If you’re considering weight-loss Bariatric Surgery, there’s a good chance you’re getting plenty of pre- and post-op guidance from a doctor you trust. But that’s not always the case, and for many people who have this type of procedure, life after surgery can be full of surprises — the good, the bad, and even the downright embarrassing. If you’re reasoning about undergoing Bariatric Surgery, here are a few things you should know that the doctor may pretermit  to indicate.

1. You may get very depressed post-surgery.

There’s a demonstrate link between obesity and depression, and while the preponderance of patients who undergo bariatric surgery do experience an overall improvement in their well-being after surgery, feelings of depression can exacerbate  for some. Researchers from Yale University assembled a study in the Obesity Journal in which 13 percent of patients learned reported an excess in Beck Depression Inventory – a numerical rating that calculate eating disorder behavior, self-esteem, and social operating – six to 12 months after gastric bypass surgery, a time structure  that the authors conclude is an necessary period to assess for depression and associated symptoms.

2. Excess skin can be an issue — and corrective surgery is costly.

Though the post-surgery weight loss may be gradual enough that your body and skin can adjust slowly, many people are left with such an excess that it requires cosmetic surgery to fix. And unless it’s deemed medically necessary (such as a surplus of droopy skin causing a rash or infection), your insurance company will not be footing the bill. According to the American Society of Plastic Surgeons, in 2013 member surgeons performed nearly 42,000 body contouring operations — reshaping of breasts, arms, thighs, and stomachs — for patients who lost substantial amounts of weight. Body contouring operations can cost anywhere from $4,000 to much, much higher.

3. You’re going to poop more — a lot more.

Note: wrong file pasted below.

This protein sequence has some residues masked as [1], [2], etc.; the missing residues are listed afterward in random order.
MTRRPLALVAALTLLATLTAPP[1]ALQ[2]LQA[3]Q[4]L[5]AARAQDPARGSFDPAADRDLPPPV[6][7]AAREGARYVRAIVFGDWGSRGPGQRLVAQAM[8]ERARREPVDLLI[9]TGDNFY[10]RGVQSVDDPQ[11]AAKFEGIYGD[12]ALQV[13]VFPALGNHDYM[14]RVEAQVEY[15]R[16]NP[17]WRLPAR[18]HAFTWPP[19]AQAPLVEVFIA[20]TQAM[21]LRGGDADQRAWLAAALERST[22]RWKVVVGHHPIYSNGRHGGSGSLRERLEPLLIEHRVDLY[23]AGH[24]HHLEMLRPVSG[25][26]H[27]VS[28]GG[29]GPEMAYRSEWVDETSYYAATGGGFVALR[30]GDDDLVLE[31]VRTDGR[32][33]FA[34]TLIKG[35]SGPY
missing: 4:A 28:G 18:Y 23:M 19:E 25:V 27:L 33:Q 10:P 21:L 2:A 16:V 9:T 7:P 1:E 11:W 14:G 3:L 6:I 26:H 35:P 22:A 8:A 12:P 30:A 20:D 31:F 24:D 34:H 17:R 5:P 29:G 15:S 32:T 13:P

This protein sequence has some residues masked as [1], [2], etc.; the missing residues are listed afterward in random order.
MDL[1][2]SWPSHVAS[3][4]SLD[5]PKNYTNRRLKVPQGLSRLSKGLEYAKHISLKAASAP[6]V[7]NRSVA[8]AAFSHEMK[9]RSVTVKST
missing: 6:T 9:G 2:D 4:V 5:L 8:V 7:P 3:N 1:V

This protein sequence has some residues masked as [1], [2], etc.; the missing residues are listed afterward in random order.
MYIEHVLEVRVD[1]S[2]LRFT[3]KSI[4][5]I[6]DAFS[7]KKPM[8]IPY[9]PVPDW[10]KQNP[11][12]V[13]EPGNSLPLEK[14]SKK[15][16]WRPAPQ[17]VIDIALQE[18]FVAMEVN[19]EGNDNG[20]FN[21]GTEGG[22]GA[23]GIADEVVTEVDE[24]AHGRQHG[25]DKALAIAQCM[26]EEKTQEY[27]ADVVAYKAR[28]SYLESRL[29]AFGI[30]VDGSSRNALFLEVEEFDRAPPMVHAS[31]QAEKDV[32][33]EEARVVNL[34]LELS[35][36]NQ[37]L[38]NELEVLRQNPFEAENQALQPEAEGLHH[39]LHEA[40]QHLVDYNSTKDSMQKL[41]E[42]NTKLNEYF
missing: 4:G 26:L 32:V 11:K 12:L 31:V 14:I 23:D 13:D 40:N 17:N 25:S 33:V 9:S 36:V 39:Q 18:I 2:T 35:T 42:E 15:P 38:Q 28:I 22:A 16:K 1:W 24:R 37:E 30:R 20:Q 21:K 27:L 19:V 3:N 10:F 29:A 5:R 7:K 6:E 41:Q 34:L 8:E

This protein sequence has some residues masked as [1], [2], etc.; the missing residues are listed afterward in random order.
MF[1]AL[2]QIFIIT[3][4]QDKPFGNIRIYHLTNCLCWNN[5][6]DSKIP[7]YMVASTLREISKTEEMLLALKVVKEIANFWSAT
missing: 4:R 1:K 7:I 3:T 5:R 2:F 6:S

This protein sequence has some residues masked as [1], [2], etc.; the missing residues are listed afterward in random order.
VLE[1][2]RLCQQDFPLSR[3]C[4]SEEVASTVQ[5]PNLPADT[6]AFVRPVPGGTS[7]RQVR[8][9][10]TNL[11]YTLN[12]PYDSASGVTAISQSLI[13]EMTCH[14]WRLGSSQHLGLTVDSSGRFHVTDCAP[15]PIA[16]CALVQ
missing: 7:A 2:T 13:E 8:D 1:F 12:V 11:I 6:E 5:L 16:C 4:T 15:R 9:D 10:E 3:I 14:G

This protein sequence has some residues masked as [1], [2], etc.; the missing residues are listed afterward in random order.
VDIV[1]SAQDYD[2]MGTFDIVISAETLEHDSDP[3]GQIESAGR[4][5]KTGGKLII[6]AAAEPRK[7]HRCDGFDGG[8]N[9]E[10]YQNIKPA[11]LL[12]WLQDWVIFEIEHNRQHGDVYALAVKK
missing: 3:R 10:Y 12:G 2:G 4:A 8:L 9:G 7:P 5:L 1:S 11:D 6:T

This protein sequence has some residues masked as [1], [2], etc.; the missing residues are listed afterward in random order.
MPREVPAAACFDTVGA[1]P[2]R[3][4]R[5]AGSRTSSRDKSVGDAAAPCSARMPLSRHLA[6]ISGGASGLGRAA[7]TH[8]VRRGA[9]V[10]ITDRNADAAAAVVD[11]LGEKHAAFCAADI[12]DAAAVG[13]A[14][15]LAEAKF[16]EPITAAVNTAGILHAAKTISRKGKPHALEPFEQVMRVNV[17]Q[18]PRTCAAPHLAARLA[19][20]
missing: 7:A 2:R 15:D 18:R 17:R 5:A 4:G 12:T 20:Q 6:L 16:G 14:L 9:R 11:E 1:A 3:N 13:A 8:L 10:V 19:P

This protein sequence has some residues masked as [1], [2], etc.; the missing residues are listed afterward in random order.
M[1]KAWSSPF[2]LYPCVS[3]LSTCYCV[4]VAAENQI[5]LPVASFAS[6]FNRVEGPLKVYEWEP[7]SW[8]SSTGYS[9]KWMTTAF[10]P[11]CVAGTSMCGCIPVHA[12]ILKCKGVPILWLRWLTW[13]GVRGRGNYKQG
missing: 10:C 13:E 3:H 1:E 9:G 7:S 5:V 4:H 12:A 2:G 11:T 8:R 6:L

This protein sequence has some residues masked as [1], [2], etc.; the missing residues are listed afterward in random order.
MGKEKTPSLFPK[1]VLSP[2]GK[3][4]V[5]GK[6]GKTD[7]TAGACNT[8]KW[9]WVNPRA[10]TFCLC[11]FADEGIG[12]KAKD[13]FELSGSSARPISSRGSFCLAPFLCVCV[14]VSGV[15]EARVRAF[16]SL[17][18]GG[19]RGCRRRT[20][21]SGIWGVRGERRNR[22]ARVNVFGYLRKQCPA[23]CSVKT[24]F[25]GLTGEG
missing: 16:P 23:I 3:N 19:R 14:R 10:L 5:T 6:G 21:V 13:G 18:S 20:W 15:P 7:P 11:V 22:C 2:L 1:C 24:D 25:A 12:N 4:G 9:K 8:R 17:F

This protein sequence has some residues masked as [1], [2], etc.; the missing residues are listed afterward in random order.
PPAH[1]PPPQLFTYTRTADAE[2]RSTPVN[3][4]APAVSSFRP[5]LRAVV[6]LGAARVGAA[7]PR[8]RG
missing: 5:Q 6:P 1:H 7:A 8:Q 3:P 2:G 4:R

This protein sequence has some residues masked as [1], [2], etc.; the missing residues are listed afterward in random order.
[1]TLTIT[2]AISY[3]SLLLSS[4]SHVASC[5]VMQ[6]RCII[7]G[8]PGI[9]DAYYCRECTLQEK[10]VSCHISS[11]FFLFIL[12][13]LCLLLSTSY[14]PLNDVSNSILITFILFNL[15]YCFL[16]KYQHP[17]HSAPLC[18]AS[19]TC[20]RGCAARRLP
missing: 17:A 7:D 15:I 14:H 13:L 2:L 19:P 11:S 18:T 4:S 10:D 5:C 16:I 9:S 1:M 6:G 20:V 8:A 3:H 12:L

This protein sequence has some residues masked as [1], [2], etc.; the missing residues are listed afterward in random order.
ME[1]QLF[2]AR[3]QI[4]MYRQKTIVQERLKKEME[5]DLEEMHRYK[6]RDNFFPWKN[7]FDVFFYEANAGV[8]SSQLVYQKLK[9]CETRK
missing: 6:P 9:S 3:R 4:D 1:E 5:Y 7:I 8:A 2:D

About 85 percent of patients who undergo Roux-en-Y Gastric Bypass (RNYGB) surgery will experience extreme bouts of diarrhea known as dumping syndrome at some point post-surgery, according to The American Society for Metabolic and Bariatric Surgery (ASMBS). It’s usually the result of poor food choices (including refined sugars, fried foods, and some fats or dairy), and can have mild-to-severe symptoms that also include sweating, flushing, lightheadedness, desire to lie down, nausea, cramping, and active audible bowels sounds. Sound like a nightmare? Unfortunately, that’s not all: Loose stools, constipation, and embarrassing gas (or as experts refer to it, malodorus flatus) are other common bowel-related complaints after surgery.

4. It could boost your risk for alcohol use or abuse.

One study published in JAMA examined people who had gastric bypass surgery at one, three, six, and 24 months after surgery and found that patients’ risk for increased alcohol use after the procedure was significantly higher. This may be because patients have higher peak alcohol levels, and reach those levels more quickly, after bariatric surgery, although other theories do exist to explain the connection.source

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